Bthe last time we met, Albert Uderzo was supported on a walking stick. But he smiles when he receives me at the door of his town house in the Parisian suburb of Neuilly. He points to the stick succinctly and tells in his wonderfully mumbling French that he is currently a bit ill in health.
“In all the years before, I was lucky to always be healthy. But now God may have wanted to say that there is no longer a reason why I should always stay healthy, ”he says and pauses. “But I’m feeling a little better now.”
This meeting was three years ago. It was shortly before his 90th birthday, which he celebrated on April 25 despite a serious illness of many years. Now Albert Uderzo, the illustrator of Asterix the Gaul, one of the most successful comic series in the world, died in Paris – shortly before his 93rd birthday.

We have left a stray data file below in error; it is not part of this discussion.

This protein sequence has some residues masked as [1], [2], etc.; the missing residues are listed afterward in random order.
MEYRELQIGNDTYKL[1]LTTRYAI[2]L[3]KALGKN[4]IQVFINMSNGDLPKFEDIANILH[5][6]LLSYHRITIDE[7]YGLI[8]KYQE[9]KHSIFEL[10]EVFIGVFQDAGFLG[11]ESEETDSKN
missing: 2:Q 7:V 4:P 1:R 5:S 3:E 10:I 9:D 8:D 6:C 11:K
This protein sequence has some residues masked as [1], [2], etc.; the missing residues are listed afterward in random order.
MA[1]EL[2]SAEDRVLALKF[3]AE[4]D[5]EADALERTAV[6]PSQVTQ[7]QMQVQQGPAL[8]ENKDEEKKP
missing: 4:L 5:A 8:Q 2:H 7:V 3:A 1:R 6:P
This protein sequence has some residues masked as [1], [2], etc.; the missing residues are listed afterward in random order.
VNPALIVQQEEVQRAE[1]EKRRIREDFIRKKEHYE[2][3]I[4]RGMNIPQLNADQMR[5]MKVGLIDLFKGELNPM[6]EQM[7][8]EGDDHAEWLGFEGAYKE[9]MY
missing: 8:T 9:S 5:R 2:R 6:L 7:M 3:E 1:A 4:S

I had spoken to Uderzo several times in the past few years. Initially in the offices of his publishing house near the triumphal arch, then at the Frankfurt Book Fair and finally more often in his study in his Parisian town house.
We sat there again in 2017, on the top floor of his office, which was stuffed with bulbous-nosed wigs, the mustaches and braids, figures that were displayed with dozens of comics in showcases or hung from the ceiling on ropes or populated his desk. But this last conversation with the great comic artist was different from the previous ones because this time he wasn’t just talking about a new comic album or another Asterix film that he oversaw with his production company.